The Ten Commandments of Container Gardening

by Fern on December 9, 2008

in General

  1. Drainage is king. Or queen if you want to be PC. The point is, if you’re gardening outside, you need drainage holes in your pots, pot feet to raise your pot off the ground, and good draining soil.
  2. Do not neglect your pots. Containers can dry out quickly, especially small pots. Water until you see it draining out of the bottom of the pot.
  3. Do not plant a full sun plant in part shade. Know how much sunlight your balcony, patio or porch gets and choose plants accordingly. If you get full sun (more than 6 hours of direct sun a day), you’ll have the most options, but you’ll also have to be careful that your pots don’t dry out too quickly. If you have dappled light, part-shade or full-shade, there are still plenty of options for you.
  4. Remember to take a break from time to time. Too much water can be as bad as too little. Unless you know for sure that a plant likes constantly moist soil, only water your plants when the top two inches of soil feels dry.
  5. Respect your plants’ needs. Since there is a limited amount of dirt in your pot from which to nourish your plants, and some nutrients will wash out of your pot each time you water, you need to fertilize more often than you would an in-ground garden.
  6. Almost any plant can be grown in a container, you just need to match the right sized container to your plant’s needs. However, don’t plant perennials in containers that are too big for them, it could cause their roots to rot.
  7. Containers look better in groups. Just like man needed woman, your pots need friends.
  8. Multiple pots look good, and multiple plants in a pot look even better. A simple way to put together a great looking pot is to use the “spiller, filler, thriller” philosophy.
  9. When planting more than one plant in a pot, mix up foliage colors, textures and sizes for more visual interest. Be sure to pick some plants with interesting leaves, because flowers are fleeting, leaves are forever.
  10. Do not covet your neighbor’s garden, do your own thing! Anything that can hold dirt can be used to grow plants. Plastic pots can be dressed up and personalized with paint. And if you’re converting something into a pot, make sure to drill some drainage holes in the bottom.

My husband keeps on telling me that there were originally 15 commandments, but he watches too many Mel Brooks movies. Anyway, let’s just pretend that there are 15 commandments. What would you add? Think I got anything wrong? Feel free to let me know, I’ll only track you down and smite you…
Just kidding. ;-)

p.s. Don’t forget, today is your last chance to submit your entry to the indoor plant contest.

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{ 10 comments… read them below or add one }

Sue (Catmint) December 9, 2008 at 3:30 am

I often wait until the plants actually tell me they’re thirsty because they droop. Then I soak them in a bucket of water until they’re saturated and the bubbles stop rising. But I don’t know if that is a commandment, probably it is just a peculiarity.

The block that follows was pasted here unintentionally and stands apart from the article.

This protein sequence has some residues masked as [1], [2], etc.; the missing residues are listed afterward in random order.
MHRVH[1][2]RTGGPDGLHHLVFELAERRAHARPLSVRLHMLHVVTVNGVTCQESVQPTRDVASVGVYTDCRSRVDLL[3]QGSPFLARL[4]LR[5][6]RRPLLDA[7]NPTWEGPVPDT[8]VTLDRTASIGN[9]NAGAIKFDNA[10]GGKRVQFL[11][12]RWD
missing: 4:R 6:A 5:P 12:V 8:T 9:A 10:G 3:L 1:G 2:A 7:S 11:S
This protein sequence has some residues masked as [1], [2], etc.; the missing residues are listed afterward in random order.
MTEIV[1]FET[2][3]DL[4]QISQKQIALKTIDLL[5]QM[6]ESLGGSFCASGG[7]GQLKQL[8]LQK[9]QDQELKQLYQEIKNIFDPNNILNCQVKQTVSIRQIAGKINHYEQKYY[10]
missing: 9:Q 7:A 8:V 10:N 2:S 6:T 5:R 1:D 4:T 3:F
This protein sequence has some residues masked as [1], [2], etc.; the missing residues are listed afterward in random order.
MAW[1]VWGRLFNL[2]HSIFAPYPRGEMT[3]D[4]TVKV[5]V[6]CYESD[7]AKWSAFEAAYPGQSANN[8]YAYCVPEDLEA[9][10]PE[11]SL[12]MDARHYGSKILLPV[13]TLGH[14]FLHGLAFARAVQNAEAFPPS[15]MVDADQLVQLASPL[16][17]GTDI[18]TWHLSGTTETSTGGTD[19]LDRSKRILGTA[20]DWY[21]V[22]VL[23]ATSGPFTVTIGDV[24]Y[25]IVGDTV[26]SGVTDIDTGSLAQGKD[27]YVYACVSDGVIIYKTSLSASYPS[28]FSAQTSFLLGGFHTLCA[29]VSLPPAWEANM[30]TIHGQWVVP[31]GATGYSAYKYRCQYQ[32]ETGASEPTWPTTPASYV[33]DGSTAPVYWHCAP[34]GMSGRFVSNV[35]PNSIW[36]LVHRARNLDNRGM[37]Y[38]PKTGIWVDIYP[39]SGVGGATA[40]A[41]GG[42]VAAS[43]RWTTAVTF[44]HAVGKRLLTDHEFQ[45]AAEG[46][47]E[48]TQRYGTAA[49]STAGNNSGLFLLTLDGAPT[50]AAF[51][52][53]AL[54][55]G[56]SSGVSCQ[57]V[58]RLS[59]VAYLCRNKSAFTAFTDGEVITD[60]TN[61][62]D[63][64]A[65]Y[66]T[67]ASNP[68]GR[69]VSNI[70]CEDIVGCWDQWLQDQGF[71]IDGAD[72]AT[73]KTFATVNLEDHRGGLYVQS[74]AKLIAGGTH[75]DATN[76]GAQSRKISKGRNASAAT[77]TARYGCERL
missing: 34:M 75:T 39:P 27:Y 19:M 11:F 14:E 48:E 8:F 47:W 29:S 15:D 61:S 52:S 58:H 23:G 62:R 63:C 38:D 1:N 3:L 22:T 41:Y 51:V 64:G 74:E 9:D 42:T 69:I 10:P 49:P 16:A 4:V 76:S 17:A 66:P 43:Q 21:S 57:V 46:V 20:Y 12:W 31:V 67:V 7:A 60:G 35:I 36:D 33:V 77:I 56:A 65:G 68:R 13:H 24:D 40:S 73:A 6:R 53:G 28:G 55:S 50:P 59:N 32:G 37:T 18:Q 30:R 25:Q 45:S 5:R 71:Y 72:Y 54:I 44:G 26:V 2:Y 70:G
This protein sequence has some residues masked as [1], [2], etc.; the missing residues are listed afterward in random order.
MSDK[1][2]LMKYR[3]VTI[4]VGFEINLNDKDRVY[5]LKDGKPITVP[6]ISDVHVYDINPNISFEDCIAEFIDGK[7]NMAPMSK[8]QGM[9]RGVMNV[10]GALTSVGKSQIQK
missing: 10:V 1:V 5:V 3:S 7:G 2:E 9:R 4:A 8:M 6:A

Fern December 9, 2008 at 12:09 pm

Sue — I baby my plants, I think it would make me too nervous to stress them by allowing them to wilt a little before watering. Also, I have too many pots, and several that are too large, to soak them in a bucket. But I know several people who like that method of watering.


Jen December 10, 2008 at 7:59 am

Beautiful container…I miss Ipomea, for some reason I rarely see it up here. I like the black-leaved one too.


Fern December 10, 2008 at 9:45 am

Jen — No Sweet Potato Vine in Oregon? Maybe it’s too wet for it up there?


Janie December 10, 2008 at 5:58 pm

Choose a good potting soil. I have found regular “dirt” compacts too much in a pot. New potting soil is full of nutrients. Throw the “used soil” on the compost pile to be used next year after it’s been turned in with other compost.


Fern December 10, 2008 at 7:36 pm

Janie — Thats a good one. It was in one of my “commandments” in an early draft, but for some reason I deleted that one. Like you said, people should never use dirt from the garden in their containers. It n addition to getting compacted, you could be needlessly introducing pests and diseases into your pots.

That being said, I don’t throw out the soil in my pots each year. For one, I grow a lot of perennials, so it’s not really possible. Also, many of my pots are huge, throwing out and replacing that much soil would be a huge hassle. And finally, I don’t think it’s necessary. No one would suggest digging up all the top soil in a traditional garden and throwing it out or composting it. Just like traditional gardeners, I amend my soil and treat pest problems as they arise.


Genevieve December 10, 2008 at 9:40 pm

Thou shalt be dramatic:

I think containers are for bold self-expression! They liven up a staid entry, cheer a bare area of the patio or garden bed, or anchor an area and bring color and life. None of that requires muted statements or restrained prissiness. Give me drama, boldness, and color in a pot!


Fern December 11, 2008 at 3:32 pm

Gen — Amen!!!


Ash April 2, 2009 at 9:30 pm

Hi Fern,

I have just discovered your website for the first time, and it is just what I have been looking for. It is fantastic.

I live in North London (UK) and have an apartment on the 4th floor. I am in the process of designing something really spectacular for this summer….could you give me some tips? I can send you some pictures of the space and the plants I currently have..
Many thaks


Fern April 3, 2009 at 7:33 am

Sure Ashley! I just sent you an email.


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